Nick Gerda/Voice of OC
All of the Santa Ana City Council candidates who showed up for an election forum Tuesday night agreed that the city needs to expand positive opportunities for youth – including more open space, after-school programs, job training, internships, and tutoring.
With nearly half of its residents under 20 years old, the city is one of the youngest in the nation. Yet by many key measures, children in Santa Ana’s low-income, densely populated neighborhoods have far fewer opportunities than their peers in nearby cities.
But when it comes to the question of how expanded programs should be paid for, the candidates attending the forum at the downtown headquarters of Latino Health Access had very different opinions.
Some, like mayoral candidate Ben Vazquez, want to see part of the city’s police spending, which is 53 percent of the general fund budget, be shifted to investing in programs aimed at engaging young people and keeping them out of trouble.
“We’re paying tons of money for safety that’s not working,” Vazquez said. “When you invest in youth, when you invest in hope, that is safety.”
Candidates Ana Urzua Alcaraz, Roman Reyna, and Patrick Yrarrazaval-Correa also agreed about shifting some of the police budget to youth programs.
“We can’t arrest our way to a safe environment,” Reyna said. “We have to provide our young people with alternatives, and that’s how we break” the cycle.
Other candidates — particularly Jose Solorio and Juan Villegas, who are endorsed by the city’s police union – said the police department needs more resources given recent growth in violent crime.
“Right now currently we have a high crime rate going on. There’s a lot of violence,” said Villegas, who works as a sheriff’s special officer.
He added that while he believes in prevention programs and community policing, “we could have a whole bunch of programs” and the city will still have kids who commit crimes.
Solorio said the police department is understaffed, adding that when a resident calls 911 for police assistance, “we need them to respond” and “respond quickly.”
He promised to seek outside grants for youth programs, and to return to the activist groups for a budget workshop if he’s elected.
“I want to come back to the same room, if I’m invited back, to walk through the budget,” Solorio said.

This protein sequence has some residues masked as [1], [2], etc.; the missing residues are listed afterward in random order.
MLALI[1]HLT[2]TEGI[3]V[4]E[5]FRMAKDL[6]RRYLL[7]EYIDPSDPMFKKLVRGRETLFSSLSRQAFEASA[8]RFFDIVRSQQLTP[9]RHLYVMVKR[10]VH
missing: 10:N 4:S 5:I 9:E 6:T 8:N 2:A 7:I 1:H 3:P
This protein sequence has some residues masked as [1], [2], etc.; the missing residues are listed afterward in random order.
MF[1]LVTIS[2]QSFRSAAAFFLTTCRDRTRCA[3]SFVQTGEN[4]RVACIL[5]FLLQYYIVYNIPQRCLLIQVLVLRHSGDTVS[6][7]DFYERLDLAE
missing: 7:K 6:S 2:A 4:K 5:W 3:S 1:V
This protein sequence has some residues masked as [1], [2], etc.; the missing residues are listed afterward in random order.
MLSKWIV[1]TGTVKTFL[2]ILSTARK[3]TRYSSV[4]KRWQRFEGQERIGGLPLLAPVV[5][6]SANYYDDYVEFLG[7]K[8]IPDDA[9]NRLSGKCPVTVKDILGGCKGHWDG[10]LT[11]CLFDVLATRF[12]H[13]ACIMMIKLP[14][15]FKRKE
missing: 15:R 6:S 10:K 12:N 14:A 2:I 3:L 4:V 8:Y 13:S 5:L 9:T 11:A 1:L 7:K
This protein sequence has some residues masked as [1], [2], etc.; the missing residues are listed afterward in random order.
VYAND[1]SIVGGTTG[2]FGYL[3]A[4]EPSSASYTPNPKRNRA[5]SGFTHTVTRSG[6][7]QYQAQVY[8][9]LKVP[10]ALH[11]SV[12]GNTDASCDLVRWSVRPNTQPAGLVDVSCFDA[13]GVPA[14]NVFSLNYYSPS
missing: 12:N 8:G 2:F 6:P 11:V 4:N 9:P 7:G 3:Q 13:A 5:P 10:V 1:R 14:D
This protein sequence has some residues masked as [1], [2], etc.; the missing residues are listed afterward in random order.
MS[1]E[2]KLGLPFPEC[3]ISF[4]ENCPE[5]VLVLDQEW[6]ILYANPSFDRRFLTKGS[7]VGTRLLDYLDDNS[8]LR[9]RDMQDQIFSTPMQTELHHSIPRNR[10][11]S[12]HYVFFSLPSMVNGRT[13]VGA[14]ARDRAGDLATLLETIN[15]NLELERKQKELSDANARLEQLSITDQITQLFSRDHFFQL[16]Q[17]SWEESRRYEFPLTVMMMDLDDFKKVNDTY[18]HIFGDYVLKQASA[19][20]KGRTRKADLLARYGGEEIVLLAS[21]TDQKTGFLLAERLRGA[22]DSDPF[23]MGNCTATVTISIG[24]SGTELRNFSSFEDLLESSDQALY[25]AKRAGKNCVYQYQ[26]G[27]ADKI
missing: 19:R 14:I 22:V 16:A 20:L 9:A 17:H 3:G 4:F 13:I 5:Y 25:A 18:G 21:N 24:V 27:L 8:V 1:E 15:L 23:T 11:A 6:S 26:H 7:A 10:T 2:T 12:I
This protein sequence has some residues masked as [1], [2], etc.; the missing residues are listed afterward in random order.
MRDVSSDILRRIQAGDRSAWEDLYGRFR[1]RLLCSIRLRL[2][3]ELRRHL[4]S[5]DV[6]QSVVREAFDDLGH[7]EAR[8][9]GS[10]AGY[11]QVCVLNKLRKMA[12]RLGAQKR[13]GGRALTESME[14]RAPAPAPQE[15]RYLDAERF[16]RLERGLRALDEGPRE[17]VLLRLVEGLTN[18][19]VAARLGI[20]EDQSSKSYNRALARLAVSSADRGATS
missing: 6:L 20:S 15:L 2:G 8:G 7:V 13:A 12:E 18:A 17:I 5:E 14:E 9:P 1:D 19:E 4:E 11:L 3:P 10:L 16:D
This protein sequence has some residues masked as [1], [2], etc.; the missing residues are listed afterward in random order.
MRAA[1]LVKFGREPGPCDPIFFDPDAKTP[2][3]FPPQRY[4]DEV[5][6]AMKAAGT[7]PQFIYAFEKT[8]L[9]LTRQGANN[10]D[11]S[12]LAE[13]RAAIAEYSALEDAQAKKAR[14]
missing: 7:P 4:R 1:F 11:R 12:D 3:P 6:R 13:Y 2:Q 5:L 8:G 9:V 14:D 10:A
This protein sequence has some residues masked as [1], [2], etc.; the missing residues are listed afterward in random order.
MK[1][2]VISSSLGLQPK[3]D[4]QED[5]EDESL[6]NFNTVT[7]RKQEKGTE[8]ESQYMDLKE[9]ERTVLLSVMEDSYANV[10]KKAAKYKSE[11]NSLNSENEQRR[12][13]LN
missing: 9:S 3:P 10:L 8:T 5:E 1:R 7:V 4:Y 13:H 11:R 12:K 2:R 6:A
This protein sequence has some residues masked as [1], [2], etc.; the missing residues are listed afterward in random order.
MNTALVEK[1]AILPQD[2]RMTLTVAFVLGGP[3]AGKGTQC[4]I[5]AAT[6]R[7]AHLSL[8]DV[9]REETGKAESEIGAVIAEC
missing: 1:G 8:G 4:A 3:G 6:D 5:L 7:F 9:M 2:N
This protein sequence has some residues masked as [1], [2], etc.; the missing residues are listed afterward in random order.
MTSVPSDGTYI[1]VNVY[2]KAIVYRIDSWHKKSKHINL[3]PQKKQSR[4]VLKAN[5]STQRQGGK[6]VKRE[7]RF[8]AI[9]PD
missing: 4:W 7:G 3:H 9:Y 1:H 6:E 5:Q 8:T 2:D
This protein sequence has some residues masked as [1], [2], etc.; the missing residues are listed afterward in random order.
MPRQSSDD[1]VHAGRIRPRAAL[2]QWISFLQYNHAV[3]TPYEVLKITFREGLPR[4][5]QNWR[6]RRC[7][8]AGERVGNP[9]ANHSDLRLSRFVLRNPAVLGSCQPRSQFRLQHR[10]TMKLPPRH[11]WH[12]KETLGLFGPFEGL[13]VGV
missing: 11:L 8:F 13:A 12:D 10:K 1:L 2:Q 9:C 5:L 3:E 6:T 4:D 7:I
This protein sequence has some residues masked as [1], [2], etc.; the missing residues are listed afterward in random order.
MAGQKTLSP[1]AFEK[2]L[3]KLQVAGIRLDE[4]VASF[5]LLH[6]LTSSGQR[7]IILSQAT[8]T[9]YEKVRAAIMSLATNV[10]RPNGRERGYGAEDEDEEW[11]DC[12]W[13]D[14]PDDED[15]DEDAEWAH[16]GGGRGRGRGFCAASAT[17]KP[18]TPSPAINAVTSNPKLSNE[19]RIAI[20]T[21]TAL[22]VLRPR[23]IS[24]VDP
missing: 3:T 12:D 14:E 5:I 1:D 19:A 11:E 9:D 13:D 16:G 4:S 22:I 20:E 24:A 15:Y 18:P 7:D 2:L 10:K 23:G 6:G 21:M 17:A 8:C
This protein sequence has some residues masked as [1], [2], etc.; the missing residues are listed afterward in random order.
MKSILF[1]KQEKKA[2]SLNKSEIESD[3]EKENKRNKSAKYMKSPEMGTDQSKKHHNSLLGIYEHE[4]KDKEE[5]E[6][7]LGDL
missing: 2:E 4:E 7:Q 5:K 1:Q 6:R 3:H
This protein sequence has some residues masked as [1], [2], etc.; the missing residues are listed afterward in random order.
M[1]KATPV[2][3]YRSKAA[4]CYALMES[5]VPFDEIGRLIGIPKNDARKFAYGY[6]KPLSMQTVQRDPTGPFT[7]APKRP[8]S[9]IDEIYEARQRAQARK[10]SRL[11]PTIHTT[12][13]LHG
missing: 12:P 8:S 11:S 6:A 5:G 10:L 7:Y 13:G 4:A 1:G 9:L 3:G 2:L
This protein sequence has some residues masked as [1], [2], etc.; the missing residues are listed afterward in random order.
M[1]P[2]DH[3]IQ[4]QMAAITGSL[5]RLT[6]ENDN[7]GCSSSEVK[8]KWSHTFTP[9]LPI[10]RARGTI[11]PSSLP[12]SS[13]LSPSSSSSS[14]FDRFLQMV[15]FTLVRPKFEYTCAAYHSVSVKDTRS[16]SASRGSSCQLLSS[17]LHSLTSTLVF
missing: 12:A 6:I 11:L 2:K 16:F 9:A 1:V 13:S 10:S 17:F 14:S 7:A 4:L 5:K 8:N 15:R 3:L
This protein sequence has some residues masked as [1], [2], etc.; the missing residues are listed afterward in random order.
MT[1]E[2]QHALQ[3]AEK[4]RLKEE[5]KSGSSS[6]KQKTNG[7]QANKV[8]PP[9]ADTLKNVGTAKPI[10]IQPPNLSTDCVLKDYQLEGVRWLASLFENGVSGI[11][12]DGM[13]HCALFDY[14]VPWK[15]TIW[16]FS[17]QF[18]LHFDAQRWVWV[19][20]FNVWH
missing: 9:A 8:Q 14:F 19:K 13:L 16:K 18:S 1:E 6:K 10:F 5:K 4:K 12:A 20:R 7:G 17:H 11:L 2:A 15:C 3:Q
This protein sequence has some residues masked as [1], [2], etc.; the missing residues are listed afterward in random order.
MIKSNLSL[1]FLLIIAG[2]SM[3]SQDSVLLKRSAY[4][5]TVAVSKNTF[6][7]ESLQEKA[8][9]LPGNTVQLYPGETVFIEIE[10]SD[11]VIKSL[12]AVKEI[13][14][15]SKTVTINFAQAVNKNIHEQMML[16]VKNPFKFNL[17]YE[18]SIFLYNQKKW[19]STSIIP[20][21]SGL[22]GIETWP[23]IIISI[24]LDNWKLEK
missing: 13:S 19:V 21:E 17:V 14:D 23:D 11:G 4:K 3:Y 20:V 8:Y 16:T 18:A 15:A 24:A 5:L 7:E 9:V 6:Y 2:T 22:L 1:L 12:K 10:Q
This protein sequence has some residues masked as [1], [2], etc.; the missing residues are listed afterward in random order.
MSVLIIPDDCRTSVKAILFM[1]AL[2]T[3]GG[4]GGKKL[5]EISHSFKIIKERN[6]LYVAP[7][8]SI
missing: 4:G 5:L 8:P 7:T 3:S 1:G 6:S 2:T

Mayor Miguel Pulido is also backed by the police union and supports devoting all of the city’s budget surpluses to the police department. He came to Tuesday’s forum, held at Latino Health Access, but left before the mayoral candidates discussion started.
David De Leon, the Ward 3 council candidate who is endorsed by most of the City Council, also didn’t attend. And Councilman Vicente Sarmiento attended but left before the budget shift questions were asked.
Urzua Alcaraz, a community activist who works for the Santa Ana Building Healthy Communities coalition, went furthest in calling for up to 5 percent (or $6 million) of the police budget to be shifted to prevention programs. She didn’t provide specifics regarding where she would cut the department’s budget.
Yrarrazaval-Correa, however, said he would negotiate to reduce city pension costs for new officers.
“At some point they will be the entire city budget,” Yrarrazaval-Correa said of the pension liabilities. “The only way we’re going to get this monkey off our back” is through negotiations, he said.
Reyna, meanwhile, noted that he was the only council member this year to vote against Pulido’s proposal to use the city’s entire budget surplus for police.
The need to create more open space was another key issue brought up at the forum, which was moderated by Voice of OC Publisher Norberto Santana Jr. and featured questions from community activists involved with the Building Healthy Communities coalition.
Santa Ana is one of the most park-poor cities in the nation, and all of the candidates agreed on the need to find creative ways to open up more park space.
The most immediate opportunity to provide more open space for kids is at local public schools, which have large yards that that are closed on evenings and weekends.
For years, city and Santa Ana Unified School District leaders have emphasized the need to have more joint-use agreements to make that happen. But there were few answers Tuesday about why promises by council candidates in previous elections regarding joint-use agreements haven’t materialized.
“We’ve only been able to have a few discussions with the district,” Sarmiento said.
When pressed by questioners, Sarmiento suggested the city and school district still have points of disagreement, and that there’s not enough room in the budget for all schools to have joint-use.
Activists said after the forum that they plan to track the city’s spending priorities and advocate for youth opportunities during the upcoming budgeting process.
Nick Gerda covers county government and Santa Ana for Voice of OC. You can contact him at firstname.lastname@example.org.